Tag Archive: poem about a new day


Love Concedes






love concedes … … …




love concedes, through bitter travails,


love recedes, into closeted wardrobes,


love exhausts, lover and loved alike,


but,


love endures, through the years,


traversing valleys of tears,


dispelling untruths,


exiling paralysing fears.

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For a Mother …

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She left me,

with only the thoughts of her embrace to warm me,

in frigid mornings of tomorrows yet to come.

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She left me,

with her words of tender truths to shroud me,

in the coming evenings of stabbing sleet and hail.

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She left me,

yet she stays forever within me,

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in my waking dreams

and in my restful thoughts,

she stays forever within me,

she remains an abiding part,

of the love,

the pain,

the tears,

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and thus we shall never, ever be truly apart.

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( for my mother, who passed away on the 4th of April 2008, after a long battle with Motor-Neurone Disease or ALS )

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Love Persists 

Love Persists …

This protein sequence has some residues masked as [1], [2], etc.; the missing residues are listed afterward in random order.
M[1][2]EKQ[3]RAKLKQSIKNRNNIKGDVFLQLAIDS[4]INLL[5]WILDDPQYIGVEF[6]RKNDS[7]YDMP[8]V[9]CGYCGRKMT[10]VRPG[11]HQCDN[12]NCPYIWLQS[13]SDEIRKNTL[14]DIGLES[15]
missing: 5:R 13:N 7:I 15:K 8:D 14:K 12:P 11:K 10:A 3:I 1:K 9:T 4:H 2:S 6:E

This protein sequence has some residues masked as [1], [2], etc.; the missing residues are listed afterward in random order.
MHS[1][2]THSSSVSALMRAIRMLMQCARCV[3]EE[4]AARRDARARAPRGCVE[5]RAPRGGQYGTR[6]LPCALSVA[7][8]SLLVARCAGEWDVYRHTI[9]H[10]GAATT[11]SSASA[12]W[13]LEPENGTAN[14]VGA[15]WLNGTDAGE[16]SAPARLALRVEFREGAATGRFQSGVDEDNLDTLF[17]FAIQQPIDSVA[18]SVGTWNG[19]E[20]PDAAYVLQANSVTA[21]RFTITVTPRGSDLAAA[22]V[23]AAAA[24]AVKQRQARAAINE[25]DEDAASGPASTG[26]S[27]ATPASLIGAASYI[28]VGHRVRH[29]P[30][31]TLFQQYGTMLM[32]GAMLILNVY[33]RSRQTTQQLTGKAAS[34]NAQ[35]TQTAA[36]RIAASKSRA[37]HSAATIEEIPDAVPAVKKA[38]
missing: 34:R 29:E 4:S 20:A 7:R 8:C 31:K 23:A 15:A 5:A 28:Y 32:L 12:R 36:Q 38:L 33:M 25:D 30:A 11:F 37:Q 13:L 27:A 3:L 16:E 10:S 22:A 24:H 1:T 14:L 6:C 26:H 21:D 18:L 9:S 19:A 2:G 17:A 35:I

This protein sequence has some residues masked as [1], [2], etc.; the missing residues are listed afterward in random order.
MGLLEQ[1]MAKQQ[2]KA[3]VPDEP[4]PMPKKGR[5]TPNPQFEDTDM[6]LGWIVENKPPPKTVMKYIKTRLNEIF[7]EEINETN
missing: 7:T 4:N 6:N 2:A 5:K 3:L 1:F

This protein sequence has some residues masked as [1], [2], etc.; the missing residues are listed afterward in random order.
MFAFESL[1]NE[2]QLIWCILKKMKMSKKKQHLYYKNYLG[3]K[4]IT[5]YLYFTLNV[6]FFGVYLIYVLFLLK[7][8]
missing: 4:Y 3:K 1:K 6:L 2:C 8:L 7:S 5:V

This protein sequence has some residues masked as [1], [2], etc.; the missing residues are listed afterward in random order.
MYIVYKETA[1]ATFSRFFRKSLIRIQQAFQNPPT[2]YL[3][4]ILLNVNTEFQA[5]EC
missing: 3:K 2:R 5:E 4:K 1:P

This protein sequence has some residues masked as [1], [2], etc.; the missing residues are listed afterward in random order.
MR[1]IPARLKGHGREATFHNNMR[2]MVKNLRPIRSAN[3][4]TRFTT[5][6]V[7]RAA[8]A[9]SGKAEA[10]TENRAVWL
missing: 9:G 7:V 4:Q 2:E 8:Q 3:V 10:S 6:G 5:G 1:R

Rivulets of tears,
flow into gutters,

hearts break,
whispered truths shatter.

Love persists,
stubborn, obstinate,
unyielding,

a tempestuous deluge,
seeking murmuring eddies.

Love persists,
unflinching,
battle-fatigued,

lost at times,
floundering in muddied waters.

Love persists,
when stormy clouds gather,

the embers crackle, burn, tinder aflame,

deeply knit,
out of the piercing rain …

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The Cost of Revolution …

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(in memory of the June 16th 1976 student uprising in South Africa)

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You hurled rocks, stones,
Molotov Cocktails,
Sling-shots against the brutality of racial oppression.

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You fell on the streets of Soweto,
Thokoza,
Kagiso,
Sharpeville,
Tembisa,

and countless more across this nation.

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Tasting the acrid stench of tear-gas,

Feeling the flesh ripped off your bones by their dogs,

Drenched by water-cannons,
Stung by rubber-bullets,
Whipped by sjamboks,
Shot in the head by lead,
Paid for by your country’s gold.

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You stood trial for Treason,
Facing the hangman’s noose,

You stood firm, you did not break,
Even though,
You had wives, sons, daughters, lovers, brothers, sisters, and friends to lose.

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The revolutionary dream burned bright,
In all your hearts,

Even as the jackboot of Apartheid,

Fractured your bones and tore your families into broken and splintered parts.

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You left your brothers,
Sisters,
Sons,
Daughters,
Lovers,
Wives,
Comrades and friends,

Seeking out foreign lands,
With only the ammunition that you held in your hearts, your minds and in your never-wavering hands.

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The enemy did not waver either,

Tyranny didn’t cease.

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2 AM knocks on doors around this land,
Meant to stifle, to intimidate,

Yet,
You took a stand.

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Hungry,
lost far away from home, pining for freedom and your loved ones,

Still,
You stood firm,
You fought on,

“Release Mandela and all Political Prisoners” was your cry,
In capitals in far-off lands,